US President Donald Trump and First Lady Melania Trump are making a state visit to the UK from 3 to 5 June. Here's a rundown of what we can expect.
What is a state visit?
It's a formal trip to the UK by a head of state and is normally at the invitation of the Queen, who acts on advice from the government.
Although they're grand occasions, they're not just ceremonial affairs - they're also used by the government to further what it sees as Britain's national interests.
The Queen usually receives one or two heads of state per year and has hosted 112 of these visits since becoming monarch in 1952.
Visitors usually stay at either Buckingham Palace or Windsor Castle, but because Buckingham Palace is being renovated the US president is not expected to stay there.
While Mr Trump is only the third US president to make a state visit to the UK, the Queen has met almost all the US presidents in office during that time, either in the UK or in the US.
What is happening on the visit?
On Monday, the first day of Mr Trump's three-day trip, a ceremonial welcome attended by the Queen, Prince of Wales and Duchess of Cornwall was held in the Buckingham Palace garden.
After the welcome, the Duke of Sussex joined the group for a private lunch at the palace.
Mr and Mrs Trump then visited Westminster Abbey for a tour and met Prince Charles and the Duchess of Cornwall for tea at Clarence House.
A state banquet in the palace's ballroom took place on Monday evening, with Mr Trump, the Queen, Prince Charles and the Duchess of Cornwall joined by the Duke and Duchess of Cambridge, along with other UK public figures and prominent Americans living in Britain.
On Tuesday, Mr Trump and Prime Minister Theresa May will host a business breakfast attended by the Duke of York at St James's Palace.
Business leaders understood to be attending include Barclays CEO Jes Staley, GlaxoSmithKline chief executive Emma Walmsley, BAE Systems chairman Sir Roger Carr and the National Grid's John Pettigrew.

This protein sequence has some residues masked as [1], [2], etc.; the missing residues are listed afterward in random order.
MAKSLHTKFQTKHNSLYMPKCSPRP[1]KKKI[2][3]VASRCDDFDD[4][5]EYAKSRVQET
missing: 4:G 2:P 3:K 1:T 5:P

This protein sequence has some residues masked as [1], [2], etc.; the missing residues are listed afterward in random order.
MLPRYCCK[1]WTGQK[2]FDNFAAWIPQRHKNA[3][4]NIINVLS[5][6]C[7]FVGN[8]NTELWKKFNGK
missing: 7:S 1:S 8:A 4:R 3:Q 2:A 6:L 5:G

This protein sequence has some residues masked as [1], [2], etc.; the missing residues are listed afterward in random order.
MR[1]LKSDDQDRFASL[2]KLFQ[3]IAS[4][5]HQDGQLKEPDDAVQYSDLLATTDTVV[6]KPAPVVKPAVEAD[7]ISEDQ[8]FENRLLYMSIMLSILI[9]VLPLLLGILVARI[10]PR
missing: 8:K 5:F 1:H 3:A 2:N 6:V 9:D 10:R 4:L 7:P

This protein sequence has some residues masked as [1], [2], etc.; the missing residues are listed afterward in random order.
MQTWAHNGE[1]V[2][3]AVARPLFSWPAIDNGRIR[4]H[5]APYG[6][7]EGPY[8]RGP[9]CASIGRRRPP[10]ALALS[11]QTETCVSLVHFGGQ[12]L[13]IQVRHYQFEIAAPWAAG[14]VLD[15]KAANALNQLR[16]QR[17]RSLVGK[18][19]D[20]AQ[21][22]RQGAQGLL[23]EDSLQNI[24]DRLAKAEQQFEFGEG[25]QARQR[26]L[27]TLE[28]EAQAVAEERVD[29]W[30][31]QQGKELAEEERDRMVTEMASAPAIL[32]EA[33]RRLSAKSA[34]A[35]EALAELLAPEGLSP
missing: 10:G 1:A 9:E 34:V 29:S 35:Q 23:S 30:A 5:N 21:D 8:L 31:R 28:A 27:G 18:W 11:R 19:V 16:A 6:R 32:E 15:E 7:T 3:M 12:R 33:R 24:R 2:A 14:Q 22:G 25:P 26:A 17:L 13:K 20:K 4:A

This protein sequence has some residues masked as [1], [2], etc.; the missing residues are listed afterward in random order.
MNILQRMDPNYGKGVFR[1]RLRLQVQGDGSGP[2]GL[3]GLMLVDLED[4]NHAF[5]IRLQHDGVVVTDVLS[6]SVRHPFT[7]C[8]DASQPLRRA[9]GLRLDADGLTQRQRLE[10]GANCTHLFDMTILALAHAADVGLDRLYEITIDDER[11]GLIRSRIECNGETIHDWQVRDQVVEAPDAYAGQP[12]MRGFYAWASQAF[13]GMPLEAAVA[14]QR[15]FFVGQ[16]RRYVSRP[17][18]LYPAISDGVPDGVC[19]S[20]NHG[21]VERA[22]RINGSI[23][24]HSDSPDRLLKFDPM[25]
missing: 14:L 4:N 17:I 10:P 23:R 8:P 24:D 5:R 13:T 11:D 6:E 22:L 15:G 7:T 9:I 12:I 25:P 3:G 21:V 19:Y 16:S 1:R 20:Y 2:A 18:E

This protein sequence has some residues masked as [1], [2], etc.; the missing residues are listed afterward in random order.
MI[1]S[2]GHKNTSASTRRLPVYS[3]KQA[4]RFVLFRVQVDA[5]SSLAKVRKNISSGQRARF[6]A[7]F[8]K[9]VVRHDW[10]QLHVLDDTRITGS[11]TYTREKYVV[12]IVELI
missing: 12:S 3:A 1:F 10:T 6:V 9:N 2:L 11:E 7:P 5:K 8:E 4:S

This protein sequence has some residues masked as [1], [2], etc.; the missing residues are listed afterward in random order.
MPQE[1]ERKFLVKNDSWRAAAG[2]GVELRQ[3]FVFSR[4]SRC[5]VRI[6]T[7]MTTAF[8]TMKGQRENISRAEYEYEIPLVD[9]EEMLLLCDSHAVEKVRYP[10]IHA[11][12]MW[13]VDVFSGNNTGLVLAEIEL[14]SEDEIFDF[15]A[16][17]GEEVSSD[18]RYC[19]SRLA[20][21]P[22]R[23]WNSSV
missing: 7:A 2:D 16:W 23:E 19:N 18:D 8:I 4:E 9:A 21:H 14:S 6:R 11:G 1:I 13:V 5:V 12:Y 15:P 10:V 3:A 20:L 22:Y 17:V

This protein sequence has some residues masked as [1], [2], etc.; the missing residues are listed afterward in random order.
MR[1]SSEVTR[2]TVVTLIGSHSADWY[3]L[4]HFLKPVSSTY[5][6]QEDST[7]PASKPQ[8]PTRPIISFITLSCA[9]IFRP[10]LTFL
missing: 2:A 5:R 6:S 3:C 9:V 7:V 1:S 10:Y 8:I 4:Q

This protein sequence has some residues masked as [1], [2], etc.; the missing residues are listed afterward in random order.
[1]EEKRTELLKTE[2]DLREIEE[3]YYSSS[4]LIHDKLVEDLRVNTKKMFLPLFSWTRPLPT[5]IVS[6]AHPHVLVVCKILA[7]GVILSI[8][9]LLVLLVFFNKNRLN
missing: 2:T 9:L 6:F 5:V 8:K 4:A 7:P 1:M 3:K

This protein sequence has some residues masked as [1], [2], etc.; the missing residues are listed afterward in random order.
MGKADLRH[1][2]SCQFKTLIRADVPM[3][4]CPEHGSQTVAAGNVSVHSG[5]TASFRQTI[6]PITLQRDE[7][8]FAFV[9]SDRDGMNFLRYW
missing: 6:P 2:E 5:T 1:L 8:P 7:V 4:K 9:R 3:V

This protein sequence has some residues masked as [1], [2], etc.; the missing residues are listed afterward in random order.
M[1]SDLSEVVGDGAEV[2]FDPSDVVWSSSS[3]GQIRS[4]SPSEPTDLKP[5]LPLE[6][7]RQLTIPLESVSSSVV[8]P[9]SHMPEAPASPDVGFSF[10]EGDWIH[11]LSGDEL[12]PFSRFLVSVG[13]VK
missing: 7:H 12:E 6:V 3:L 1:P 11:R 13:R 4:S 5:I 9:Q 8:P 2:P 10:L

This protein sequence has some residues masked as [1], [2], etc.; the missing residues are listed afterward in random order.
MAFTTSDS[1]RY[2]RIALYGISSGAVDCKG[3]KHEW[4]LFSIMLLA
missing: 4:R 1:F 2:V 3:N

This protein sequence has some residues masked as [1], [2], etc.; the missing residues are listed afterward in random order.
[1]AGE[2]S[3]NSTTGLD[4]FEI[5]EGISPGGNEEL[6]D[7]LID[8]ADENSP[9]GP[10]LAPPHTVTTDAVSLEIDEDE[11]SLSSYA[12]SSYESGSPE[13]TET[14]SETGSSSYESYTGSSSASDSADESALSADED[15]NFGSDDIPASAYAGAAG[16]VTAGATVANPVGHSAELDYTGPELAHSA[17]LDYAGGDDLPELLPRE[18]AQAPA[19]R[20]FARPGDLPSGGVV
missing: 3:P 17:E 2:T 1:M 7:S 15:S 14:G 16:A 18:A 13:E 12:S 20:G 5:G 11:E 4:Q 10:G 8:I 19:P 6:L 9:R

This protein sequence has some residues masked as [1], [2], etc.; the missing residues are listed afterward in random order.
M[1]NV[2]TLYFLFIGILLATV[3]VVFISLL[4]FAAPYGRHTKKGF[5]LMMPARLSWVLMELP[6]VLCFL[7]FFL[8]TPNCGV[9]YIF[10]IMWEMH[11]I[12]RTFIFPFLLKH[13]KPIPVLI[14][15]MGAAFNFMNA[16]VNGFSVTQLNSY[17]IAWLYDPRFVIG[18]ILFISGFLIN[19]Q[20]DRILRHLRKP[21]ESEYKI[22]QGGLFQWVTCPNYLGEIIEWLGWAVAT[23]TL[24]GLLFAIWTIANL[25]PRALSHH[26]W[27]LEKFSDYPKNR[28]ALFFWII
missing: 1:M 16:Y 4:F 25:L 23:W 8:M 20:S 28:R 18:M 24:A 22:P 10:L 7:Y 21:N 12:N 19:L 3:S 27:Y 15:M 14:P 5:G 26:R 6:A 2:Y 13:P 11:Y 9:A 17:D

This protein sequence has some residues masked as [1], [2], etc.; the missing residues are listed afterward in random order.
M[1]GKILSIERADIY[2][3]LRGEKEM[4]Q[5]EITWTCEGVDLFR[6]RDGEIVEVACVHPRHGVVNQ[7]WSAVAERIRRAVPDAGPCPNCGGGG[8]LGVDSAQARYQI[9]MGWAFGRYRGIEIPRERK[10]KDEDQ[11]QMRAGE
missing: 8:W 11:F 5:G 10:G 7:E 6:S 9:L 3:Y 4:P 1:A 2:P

The talks will be followed by a joint press conference.
Mrs May is due to step down as prime minister on 7 June.
Thousands of people are expected to join protests against Mr Trump's visit in UK cities on Tuesday.
Labour leader Jeremy Corbyn is due to address the London rally in Trafalgar Square, where he will be joined by members of other political parties including the Liberal Democrats and the Green Party.
In the evening, the Trumps will host a dinner at the residence of the US ambassador attended by Charles and Camilla on behalf of the Queen.
The trip is expected to culminate on Wednesday 5 June with Mr Trump, the Queen and Prince Charles attending the national commemorative event in Portsmouth for the 75th anniversary of the D-Day landings.
More than 300 veterans will be at the ceremony, which will feature musical performances, testimonial readings and military displays.
Following the D-Day event Mr Trump will travel to his hotel and golf resort in Doonbeg, in the Republic of Ireland. He will hold a meeting with Irish premier Leo Varadkar at Shannon Airport.
A visiting leader will sometimes speak at the Houses of Parliament during a state visit, but Commons Speaker John Bercow said on Tuesday he had not received a request for Mr Trump to do so.